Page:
In Part 1, we briefly explained why Indoor Air Quality is so important and discussed some of the related health effects of indoor air pollution. This importance is heightened by the fact that Americans spend 90 percent of their time indoors where the misconception is that the air quality is cleaner. Health officials report that indoor air is often two to five times more polluted than the air outdoors, even the largest and most industrialized U.S. cities.
Now, in Part 2, we will discuss some of the more common sources of household and workplace air pollution here in the U.S., and how these pollutants can affect one’s health, mood and well-being.
Even though indoor air pollution isn’t something new (it’s been around for a long time and has actually improved in recent decades) many homeowners still don’t understand how serious the issue is. It is the most devastating in low income areas. In lower income communities the risk level is much higher than anywhere else, according to the World Health Organization.
Common Sources of Indoor Air Pollution
Air pollution within homes and places of work in the U.S. is considered an invisible enemy because, health officials say, it cannot be detected by the naked eye unless it is thick like smoke or dust. Usually, air pollution particles are microscopic. A growing body of scientific research lists a wide range of different forms of pollution found in workplaces and homes, including the following:
- Tobacco smoke from cigarettes
- Smoke from fireplaces, wood-burning stoves and candles
- Pesticides and other types of toxic chemicals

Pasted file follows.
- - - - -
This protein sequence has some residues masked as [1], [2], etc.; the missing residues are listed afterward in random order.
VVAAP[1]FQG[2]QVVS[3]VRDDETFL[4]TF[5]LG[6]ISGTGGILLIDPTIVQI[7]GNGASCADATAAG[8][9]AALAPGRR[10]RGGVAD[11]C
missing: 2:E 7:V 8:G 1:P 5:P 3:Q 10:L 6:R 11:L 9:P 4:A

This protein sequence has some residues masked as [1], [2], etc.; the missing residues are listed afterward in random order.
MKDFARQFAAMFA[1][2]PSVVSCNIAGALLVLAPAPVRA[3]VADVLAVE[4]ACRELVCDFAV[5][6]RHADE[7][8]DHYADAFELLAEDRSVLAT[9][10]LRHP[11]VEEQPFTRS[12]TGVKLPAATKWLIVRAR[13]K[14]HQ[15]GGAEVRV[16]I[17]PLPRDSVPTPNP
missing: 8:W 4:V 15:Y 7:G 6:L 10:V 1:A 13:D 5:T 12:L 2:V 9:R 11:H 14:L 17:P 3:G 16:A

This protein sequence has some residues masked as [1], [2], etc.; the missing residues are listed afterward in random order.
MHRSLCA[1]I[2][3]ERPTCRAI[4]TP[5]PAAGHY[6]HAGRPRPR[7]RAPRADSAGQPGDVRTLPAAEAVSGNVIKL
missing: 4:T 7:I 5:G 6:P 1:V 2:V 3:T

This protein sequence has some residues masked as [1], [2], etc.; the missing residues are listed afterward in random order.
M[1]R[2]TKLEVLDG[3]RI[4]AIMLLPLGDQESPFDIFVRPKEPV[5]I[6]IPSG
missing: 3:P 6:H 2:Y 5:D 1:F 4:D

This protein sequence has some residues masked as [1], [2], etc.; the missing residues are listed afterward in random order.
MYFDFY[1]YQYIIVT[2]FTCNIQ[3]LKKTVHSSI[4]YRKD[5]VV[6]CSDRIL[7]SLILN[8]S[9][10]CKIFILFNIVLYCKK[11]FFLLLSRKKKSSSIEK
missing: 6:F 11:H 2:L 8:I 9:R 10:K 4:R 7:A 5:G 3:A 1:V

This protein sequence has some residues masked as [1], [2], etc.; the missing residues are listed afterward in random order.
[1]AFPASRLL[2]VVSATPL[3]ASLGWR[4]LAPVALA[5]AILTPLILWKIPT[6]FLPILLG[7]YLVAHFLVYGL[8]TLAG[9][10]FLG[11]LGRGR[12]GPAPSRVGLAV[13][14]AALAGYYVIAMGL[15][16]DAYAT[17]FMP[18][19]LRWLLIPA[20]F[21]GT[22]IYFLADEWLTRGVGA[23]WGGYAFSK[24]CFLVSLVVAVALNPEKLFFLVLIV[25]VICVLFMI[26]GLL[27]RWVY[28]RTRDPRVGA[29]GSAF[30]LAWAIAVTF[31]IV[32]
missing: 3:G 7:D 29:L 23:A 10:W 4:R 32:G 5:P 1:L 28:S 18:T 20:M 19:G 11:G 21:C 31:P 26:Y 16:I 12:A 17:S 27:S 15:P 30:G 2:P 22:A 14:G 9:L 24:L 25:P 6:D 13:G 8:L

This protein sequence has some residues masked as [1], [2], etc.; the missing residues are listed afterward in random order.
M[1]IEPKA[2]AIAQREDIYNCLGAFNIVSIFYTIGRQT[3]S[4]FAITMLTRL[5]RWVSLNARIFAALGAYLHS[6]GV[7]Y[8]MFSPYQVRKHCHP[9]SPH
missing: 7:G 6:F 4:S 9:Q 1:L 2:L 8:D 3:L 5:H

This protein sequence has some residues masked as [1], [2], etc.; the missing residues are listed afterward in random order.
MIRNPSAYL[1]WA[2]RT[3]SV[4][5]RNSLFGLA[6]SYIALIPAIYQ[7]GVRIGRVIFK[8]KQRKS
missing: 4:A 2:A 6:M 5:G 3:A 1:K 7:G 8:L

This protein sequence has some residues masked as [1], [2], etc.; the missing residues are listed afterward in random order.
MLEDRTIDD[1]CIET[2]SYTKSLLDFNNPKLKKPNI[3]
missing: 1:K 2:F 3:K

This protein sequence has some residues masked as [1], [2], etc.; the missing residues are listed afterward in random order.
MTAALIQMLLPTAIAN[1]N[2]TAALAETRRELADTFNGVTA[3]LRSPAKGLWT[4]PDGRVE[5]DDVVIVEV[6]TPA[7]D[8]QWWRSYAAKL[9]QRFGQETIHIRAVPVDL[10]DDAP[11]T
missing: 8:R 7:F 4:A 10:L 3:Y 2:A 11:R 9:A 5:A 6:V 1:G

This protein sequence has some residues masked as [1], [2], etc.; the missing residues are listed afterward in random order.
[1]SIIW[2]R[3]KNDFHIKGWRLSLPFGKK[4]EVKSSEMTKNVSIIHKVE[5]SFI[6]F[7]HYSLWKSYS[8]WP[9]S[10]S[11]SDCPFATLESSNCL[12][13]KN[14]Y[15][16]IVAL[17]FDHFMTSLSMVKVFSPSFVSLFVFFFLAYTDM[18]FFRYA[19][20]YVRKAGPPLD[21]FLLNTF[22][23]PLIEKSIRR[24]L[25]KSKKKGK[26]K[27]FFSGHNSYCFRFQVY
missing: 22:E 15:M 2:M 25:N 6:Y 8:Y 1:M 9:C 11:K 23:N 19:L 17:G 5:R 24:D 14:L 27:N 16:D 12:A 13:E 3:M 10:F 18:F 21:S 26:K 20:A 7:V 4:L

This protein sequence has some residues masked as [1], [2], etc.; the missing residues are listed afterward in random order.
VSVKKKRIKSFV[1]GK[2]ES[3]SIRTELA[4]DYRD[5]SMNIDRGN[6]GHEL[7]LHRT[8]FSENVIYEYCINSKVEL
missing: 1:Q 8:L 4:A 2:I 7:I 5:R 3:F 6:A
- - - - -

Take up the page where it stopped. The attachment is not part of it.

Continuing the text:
- Carbon monoxide, radon and other types of dangerous gases
- Asbestos and waste from deteriorating insulation
- Dust mite waste and particles of dust
- Materials and furnishings from construction repairs and renovations
- Mold and mildew
- Organic particles from people and pets such as pet dander, fur and dead skin
- Volatile Organic Compounds
- By-products of fuel-burning appliances
- Outdoor air pollution coming inside
- Products for household maintenance and cleaning
- Aerosol and other waste from hobbies and personal care products
- Grasses, pollen and grains
- Food particles and fumes from cooking
How Indoor Air Pollution Impacts Our Health
Often, the microscopic particles that are floating around in our homes and workplaces can get tracked inside with the in and out-flow of our visitors, ourselves and our pets. Because of this, it’s a good idea to have everyone take off their shoes. After making its way inside and into our carpets and rugs and other types of flooring, this stuff can lodge itself into our furniture. Under any number of conditions, a lot of this stuff can later get airborne and become breathable. If your home doesn’t have properly functioning air filtration and/or ventilation, a lot of these airborne pollutants can cause certain health symptoms, and even health problems in some instances. Occasionally, they might already be causing health issues and the homeowner isn’t even aware that it’s the reason.